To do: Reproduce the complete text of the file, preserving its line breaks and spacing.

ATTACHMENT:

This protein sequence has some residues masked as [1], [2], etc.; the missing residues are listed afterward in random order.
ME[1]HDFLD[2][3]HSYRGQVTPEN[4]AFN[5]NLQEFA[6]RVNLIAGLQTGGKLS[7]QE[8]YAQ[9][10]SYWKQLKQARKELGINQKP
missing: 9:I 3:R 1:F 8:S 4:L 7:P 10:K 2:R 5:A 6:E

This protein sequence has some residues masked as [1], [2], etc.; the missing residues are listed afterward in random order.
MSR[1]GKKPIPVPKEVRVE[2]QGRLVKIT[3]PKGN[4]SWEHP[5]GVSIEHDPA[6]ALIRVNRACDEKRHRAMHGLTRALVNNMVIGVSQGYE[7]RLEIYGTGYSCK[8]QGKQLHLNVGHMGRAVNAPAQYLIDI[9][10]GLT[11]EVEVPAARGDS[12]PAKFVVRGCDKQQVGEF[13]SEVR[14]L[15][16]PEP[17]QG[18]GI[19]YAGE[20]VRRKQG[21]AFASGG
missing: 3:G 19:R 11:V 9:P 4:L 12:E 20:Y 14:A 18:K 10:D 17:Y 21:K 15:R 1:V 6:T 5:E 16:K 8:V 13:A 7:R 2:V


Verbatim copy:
This protein sequence has some residues masked as [1], [2], etc.; the missing residues are listed afterward in random order.
ME[1]HDFLD[2][3]HSYRGQVTPEN[4]AFN[5]NLQEFA[6]RVNLIAGLQTGGKLS[7]QE[8]YAQ[9][10]SYWKQLKQARKELGINQKP
missing: 9:I 3:R 1:F 8:S 4:L 7:P 10:K 2:R 5:A 6:E

This protein sequence has some residues masked as [1], [2], etc.; the missing residues are listed afterward in random order.
MSR[1]GKKPIPVPKEVRVE[2]QGRLVKIT[3]PKGN[4]SWEHP[5]GVSIEHDPA[6]ALIRVNRACDEKRHRAMHGLTRALVNNMVIGVSQGYE[7]RLEIYGTGYSCK[8]QGKQLHLNVGHMGRAVNAPAQYLIDI[9][10]GLT[11]EVEVPAARGDS[12]PAKFVVRGCDKQQVGEF[13]SEVR[14]L[15][16]PEP[17]QG[18]GI[19]YAGE[20]VRRKQG[21]AFASGG
missing: 3:G 19:R 11:V 9:P 4:L 12:E 20:Y 14:A 18:K 10:D 17:Y 21:K 15:R 1:V 6:T 5:E 16:K 8:V 13:A 7:R 2:V